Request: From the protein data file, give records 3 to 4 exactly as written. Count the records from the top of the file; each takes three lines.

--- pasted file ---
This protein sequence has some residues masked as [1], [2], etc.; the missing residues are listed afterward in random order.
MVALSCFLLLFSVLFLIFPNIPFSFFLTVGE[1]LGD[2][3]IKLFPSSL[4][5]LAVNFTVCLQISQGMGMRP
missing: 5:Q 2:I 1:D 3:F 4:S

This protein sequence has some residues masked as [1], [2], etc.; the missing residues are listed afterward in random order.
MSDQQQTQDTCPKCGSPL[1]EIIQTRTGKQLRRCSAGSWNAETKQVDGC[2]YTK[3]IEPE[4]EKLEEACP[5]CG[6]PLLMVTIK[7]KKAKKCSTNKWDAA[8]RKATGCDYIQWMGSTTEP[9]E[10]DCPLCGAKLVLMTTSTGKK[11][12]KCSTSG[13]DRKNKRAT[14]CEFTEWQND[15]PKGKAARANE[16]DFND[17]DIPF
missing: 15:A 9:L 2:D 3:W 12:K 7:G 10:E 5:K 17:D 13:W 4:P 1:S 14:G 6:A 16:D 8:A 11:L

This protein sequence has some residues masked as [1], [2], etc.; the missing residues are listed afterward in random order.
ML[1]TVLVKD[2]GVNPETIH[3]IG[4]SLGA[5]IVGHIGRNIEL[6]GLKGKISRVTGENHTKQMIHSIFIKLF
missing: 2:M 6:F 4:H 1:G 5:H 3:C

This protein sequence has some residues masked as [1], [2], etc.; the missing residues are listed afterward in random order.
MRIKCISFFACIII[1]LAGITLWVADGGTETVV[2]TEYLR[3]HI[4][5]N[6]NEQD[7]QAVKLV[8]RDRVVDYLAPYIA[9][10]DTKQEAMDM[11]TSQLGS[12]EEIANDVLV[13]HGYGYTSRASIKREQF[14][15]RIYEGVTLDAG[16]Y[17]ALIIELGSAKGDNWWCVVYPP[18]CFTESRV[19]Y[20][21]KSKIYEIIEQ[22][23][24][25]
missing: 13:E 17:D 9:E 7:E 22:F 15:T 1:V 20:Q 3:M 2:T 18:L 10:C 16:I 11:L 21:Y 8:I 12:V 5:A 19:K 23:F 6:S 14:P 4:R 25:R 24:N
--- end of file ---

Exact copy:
This protein sequence has some residues masked as [1], [2], etc.; the missing residues are listed afterward in random order.
ML[1]TVLVKD[2]GVNPETIH[3]IG[4]SLGA[5]IVGHIGRNIEL[6]GLKGKISRVTGENHTKQMIHSIFIKLF
missing: 2:M 6:F 4:H 1:G 5:H 3:C

This protein sequence has some residues masked as [1], [2], etc.; the missing residues are listed afterward in random order.
MRIKCISFFACIII[1]LAGITLWVADGGTETVV[2]TEYLR[3]HI[4][5]N[6]NEQD[7]QAVKLV[8]RDRVVDYLAPYIA[9][10]DTKQEAMDM[11]TSQLGS[12]EEIANDVLV[13]HGYGYTSRASIKREQF[14][15]RIYEGVTLDAG[16]Y[17]ALIIELGSAKGDNWWCVVYPP[18]CFTESRV[19]Y[20][21]KSKIYEIIEQ[22][23][24][25]
missing: 13:E 17:D 9:E 7:E 22:F 15:T 1:V 20:Q 3:M 2:T 18:L 10:C 16:I 11:L 21:Y 8:I 12:V 5:A 19:K 23:F 6:S 14:P 4:R 25:R 24:N